Wordpress Automated Deployments using Bitbucket and Jenkins

Jenkins — Wordpress — Bitbucket

Ive been assigned to a task where I need to automate our Wordpress deployment process and be able to track our changes in our codebase. Currently, our code deployment is all being done thru FTP. Yes you heard it right, we deploy our code via FTP including our production site. By doing so, we’ve experience a lot of issues e.g long queues of transfer, missing files, new feature or bug fix not working, untracked files and worst is 500 errors. Unless you started your coding career recently, chances is you’ve gone through this as well.

FTP is old and it’s also simple, which makes the process of transferring files very easy. There is no point in denying that plain old FTP is widely used and almost always available while better technologies often pulled the short straw.

After couple of searches in Google, Jenkins seems to be the right choice for simplifying our workflow paired with bitbucket server for our repo storage. To learn more about Jenkins browse to their official guide here https://jenkins.io/doc/book/getting-started/

I wont go through the whole process of how I installed and configured our Jenkins server as this is kind of tedious but you should be fine as long as you read and follow the official guide carefully.

To make the deployment of Wordpress automated, I’ve created a bash script which is being ran in the Build Step section of the configuration of the Job Item. Check the script here https://gist.github.com/kcabading/ab1db4c42bf596ec43679a2f252c48e3 . Feel free to use the script and just make sure to replace all the placeholders (e.g [STAGING_FOLDER], [STAGING_URL]).

Bash scripts that does all the work for copying repo changes.

Below is the steps on what the script does when triggered:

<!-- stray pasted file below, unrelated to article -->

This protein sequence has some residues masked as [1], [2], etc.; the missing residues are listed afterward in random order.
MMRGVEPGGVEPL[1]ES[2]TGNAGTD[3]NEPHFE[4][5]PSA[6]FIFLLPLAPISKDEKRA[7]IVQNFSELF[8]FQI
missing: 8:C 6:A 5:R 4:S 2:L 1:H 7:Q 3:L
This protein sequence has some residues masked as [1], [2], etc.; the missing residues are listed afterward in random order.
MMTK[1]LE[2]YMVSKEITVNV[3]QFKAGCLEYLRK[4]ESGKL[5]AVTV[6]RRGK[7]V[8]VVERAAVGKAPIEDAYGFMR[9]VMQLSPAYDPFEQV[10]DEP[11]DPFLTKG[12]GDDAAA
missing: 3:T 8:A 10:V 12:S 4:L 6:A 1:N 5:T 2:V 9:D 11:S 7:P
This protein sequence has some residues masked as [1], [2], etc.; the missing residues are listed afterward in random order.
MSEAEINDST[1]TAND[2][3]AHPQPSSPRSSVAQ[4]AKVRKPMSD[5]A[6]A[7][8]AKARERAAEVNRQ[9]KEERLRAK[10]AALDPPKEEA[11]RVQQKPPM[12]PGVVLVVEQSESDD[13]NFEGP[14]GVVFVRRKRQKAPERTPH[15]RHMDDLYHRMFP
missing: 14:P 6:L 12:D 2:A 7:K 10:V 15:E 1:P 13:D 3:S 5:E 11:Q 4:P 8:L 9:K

1. Check which repository branch the build (origin/staging or origin/master) is triggered.
  2. If this is the first build, create database and restore the db.sql which is also included in the repository for initial deployment. Also creates the user, password and assign the correct permission to the db.
  3. Additionally, if the build comes from the master branch, we run a different script that creates a cpanel account for the wordpress instance.
  4. I have a base Wordpress files located in the root folder which I rsync to the project webroot then issue another rsync this time from the target jenkins workspace which looks like /var/lib/jenkins/workspace/[JOBNAME]
  5. At this point, we have all the required and updated files from the repo to make the website work except for the wp-config.php file in which the scripts creates by copying the content wp-config-sample file in the base Wordpress directory. It then replace all placeholders (e.g $DB_HOST, $DB_USER, $DB_PASSWORD) with real data we generated in the script.
  6. The next builds after the initial now will just issue rsync command from the target jenkins workspace to the project webroot.

And below is the Complete workflow I’ve presented to my team to follow when developing Wordpress application.

A. Setting up Version control and automated deployments